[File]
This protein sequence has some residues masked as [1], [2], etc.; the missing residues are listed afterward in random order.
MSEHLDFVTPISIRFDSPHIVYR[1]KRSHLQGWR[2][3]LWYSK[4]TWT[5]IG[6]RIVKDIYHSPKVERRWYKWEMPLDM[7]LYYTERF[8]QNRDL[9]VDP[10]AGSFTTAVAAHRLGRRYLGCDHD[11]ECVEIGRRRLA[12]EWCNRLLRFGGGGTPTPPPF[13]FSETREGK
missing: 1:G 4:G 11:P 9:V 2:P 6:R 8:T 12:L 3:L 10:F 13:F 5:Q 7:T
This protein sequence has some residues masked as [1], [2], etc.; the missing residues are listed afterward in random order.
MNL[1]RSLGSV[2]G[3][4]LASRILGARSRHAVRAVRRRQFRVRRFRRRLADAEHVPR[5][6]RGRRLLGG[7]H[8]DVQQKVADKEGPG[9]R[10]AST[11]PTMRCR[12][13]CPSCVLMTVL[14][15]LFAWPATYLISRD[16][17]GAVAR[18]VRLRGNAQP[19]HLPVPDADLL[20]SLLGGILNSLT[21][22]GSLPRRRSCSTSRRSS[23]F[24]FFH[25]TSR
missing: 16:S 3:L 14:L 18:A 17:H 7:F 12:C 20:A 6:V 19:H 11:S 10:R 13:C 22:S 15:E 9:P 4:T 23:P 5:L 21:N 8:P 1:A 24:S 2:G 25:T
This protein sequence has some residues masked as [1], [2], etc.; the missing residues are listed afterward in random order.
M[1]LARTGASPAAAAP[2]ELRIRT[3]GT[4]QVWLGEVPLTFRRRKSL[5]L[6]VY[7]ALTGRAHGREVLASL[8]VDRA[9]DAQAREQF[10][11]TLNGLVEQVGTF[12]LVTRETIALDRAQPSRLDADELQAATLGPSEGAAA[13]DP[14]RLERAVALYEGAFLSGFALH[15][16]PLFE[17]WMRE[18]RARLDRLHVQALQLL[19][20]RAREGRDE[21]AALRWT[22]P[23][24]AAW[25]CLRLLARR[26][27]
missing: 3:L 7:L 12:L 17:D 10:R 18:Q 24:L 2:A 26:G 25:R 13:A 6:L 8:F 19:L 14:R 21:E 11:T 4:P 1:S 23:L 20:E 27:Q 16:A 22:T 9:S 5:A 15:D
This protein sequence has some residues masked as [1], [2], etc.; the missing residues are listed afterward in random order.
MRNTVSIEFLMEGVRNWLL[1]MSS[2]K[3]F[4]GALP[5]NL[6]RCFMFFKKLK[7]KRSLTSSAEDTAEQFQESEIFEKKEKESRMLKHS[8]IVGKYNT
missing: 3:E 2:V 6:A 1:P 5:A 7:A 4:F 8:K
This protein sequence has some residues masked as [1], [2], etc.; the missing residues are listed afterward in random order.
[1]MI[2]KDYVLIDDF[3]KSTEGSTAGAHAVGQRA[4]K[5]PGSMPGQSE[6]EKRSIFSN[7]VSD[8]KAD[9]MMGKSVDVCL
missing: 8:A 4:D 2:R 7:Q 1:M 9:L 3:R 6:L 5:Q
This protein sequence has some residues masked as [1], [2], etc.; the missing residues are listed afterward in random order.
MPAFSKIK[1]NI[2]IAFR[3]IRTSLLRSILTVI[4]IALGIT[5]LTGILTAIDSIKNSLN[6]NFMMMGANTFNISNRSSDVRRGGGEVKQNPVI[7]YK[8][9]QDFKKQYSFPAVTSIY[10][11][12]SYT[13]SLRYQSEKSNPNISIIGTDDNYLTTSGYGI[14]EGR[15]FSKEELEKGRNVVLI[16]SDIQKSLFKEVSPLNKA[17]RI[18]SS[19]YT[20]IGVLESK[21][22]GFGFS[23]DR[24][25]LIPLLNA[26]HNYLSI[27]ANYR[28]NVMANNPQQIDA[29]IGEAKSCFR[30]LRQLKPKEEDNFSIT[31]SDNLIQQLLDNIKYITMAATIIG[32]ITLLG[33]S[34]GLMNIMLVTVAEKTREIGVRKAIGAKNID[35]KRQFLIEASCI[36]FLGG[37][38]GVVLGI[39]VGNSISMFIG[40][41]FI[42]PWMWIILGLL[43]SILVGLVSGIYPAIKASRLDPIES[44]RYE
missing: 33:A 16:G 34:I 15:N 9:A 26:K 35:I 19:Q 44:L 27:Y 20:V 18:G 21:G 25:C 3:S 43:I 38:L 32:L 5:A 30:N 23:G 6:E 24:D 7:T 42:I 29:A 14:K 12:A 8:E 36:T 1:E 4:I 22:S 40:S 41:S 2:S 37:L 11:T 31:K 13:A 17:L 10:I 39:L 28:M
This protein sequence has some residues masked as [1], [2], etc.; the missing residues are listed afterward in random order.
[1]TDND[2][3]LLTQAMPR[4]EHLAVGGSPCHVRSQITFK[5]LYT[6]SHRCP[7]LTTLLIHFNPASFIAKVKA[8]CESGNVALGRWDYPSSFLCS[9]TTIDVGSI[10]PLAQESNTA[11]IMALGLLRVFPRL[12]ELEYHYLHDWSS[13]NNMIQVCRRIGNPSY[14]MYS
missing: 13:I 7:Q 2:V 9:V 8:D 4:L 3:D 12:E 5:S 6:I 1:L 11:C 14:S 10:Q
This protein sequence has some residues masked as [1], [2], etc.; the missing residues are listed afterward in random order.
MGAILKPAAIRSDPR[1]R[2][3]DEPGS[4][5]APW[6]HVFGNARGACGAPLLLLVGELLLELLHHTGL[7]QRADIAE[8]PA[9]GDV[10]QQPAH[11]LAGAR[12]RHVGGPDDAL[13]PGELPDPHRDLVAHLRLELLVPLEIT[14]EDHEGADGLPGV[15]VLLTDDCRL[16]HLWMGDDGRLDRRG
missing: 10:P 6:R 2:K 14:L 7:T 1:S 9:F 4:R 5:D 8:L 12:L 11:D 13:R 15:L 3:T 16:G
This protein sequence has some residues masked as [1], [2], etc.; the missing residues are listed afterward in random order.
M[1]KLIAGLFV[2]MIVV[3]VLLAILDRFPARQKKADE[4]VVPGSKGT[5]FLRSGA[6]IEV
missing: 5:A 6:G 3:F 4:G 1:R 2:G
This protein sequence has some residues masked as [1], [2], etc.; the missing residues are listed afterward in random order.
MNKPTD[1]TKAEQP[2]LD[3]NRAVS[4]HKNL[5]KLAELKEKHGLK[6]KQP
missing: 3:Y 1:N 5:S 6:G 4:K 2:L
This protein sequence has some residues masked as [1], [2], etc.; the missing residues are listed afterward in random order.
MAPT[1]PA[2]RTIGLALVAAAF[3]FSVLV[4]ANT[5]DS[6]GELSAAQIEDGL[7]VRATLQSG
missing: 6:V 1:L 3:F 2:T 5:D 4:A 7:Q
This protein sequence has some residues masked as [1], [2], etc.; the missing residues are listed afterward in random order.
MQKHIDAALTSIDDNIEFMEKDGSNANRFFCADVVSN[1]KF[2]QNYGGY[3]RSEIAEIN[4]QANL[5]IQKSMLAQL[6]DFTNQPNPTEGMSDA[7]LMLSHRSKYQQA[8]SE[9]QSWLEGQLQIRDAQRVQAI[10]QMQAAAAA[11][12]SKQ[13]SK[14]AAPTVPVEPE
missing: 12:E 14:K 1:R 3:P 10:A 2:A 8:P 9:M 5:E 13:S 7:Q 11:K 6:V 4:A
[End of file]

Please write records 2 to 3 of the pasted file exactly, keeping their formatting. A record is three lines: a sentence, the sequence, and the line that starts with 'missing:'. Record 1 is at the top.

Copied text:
This protein sequence has some residues masked as [1], [2], etc.; the missing residues are listed afterward in random order.
MNL[1]RSLGSV[2]G[3][4]LASRILGARSRHAVRAVRRRQFRVRRFRRRLADAEHVPR[5][6]RGRRLLGG[7]H[8]DVQQKVADKEGPG[9]R[10]AST[11]PTMRCR[12][13]CPSCVLMTVL[14][15]LFAWPATYLISRD[16][17]GAVAR[18]VRLRGNAQP[19]HLPVPDADLL[20]SLLGGILNSLT[21][22]GSLPRRRSCSTSRRSS[23]F[24]FFH[25]TSR
missing: 16:S 3:L 14:L 18:A 17:H 7:F 12:C 20:A 6:V 19:H 11:S 10:R 13:C 22:S 15:E 9:P 4:T 23:P 5:L 21:N 8:P 1:A 24:S 2:G 25:T
This protein sequence has some residues masked as [1], [2], etc.; the missing residues are listed afterward in random order.
M[1]LARTGASPAAAAP[2]ELRIRT[3]GT[4]QVWLGEVPLTFRRRKSL[5]L[6]VY[7]ALTGRAHGREVLASL[8]VDRA[9]DAQAREQF[10][11]TLNGLVEQVGTF[12]LVTRETIALDRAQPSRLDADELQAATLGPSEGAAA[13]DP[14]RLERAVALYEGAFLSGFALH[15][16]PLFE[17]WMRE[18]RARLDRLHVQALQLL[19][20]RAREGRDE[21]AALRWT[22]P[23][24]AAW[25]CLRLLARR[26][27]
missing: 3:L 7:L 12:L 17:D 10:R 18:Q 24:L 2:A 26:G 25:R 13:A 6:L 8:F 19:L 14:R 21:E 11:T 4:P 1:S 23:L 20:E 27:Q 16:A 22:T 9:S 5:A 15:D